Animation comprised of a NO2 map placed on top of a shipping route map to show the routes clearly correspond to the pattern of detected NO2 (source : ESA)
From Lloyd's List
HELLENIC Chamber of Shipping president George Gratsos has urged regulators to pause to consider research that warns that reduction of sulphur content in bunkers may exacerbate global warming.
“Presently enacted regulations represent inadvertent geo-engineering increasing our planet’s temperature,” said Mr Gratsos.
“Governments should carefully study the repercussions of their regulations before they inflict irreversible damage to society with inappropriate legislation,” he said in a keynote speech to the Mare Forum Blue Shipping Summit in Athens.
“Our society has developed substantial analytical capabilities to help guide us.”
Mr Gratsos in particular cited a new study by researchers from the UK Met Office that examined aerosols and climate variability in the North Atlantic (see Nature).
Published last month, the paper “clearly indicates that the reduction in sulphur aerosols over the Atlantic Ocean have increased water temperature, increasing the severity of hurricane activity and Sahel and Amazon droughts”, according to Mr Gratsos.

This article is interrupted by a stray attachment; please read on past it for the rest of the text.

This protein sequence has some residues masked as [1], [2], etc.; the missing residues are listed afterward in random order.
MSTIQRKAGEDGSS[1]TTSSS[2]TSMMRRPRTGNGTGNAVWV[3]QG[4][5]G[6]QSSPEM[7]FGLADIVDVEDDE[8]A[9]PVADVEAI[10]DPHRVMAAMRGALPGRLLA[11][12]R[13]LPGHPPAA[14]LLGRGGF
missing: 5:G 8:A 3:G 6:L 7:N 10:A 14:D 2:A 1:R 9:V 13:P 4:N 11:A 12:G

The effects had “variously influenced the whole planet”, he said.
Ship tracks off British Columbia (source : NASA)
Reducing the sulphur content of bunker fuels outside SECAs would worsen the problem, Mr Gratsos warned.
Shipping has been pointing out side effects of lower sulphur policy to regulators for some time, Mr Gratsos acknowledged, but “to no avail”.
A familiar industry argument is that higher cost of 0.1% distillate, the limit for ECAs, compared to heavy fuel oil may cause a modal shift from ships to trucks that will see CO2 emissions from transport multiply.
Mr Gratsos also said that the IMO had enacted the regulation reducing sulphur content despite research into the cooling effects of ship emissions of sulphur dioxide.
However, he told Lloyd’s List, the recent Met Office research “is a game changer, or at least it should be”.
The Met Office describes itself as “a world leader in providing weather and climate services”.
Mr Gratsos also warned of the effects of shipping emission policy on the world economy.
Market-based mechanisms, which in effect would add the price of carbon to fuel prices, could significantly increase the cost of freight, slowing or even reversing globalisation, he said.
Since the average loaded trading speed of bulk carriers in 2012 appeared to be 20% lower than five years ago, this had reduced ship emissions by 50%, Mr Gratsos said.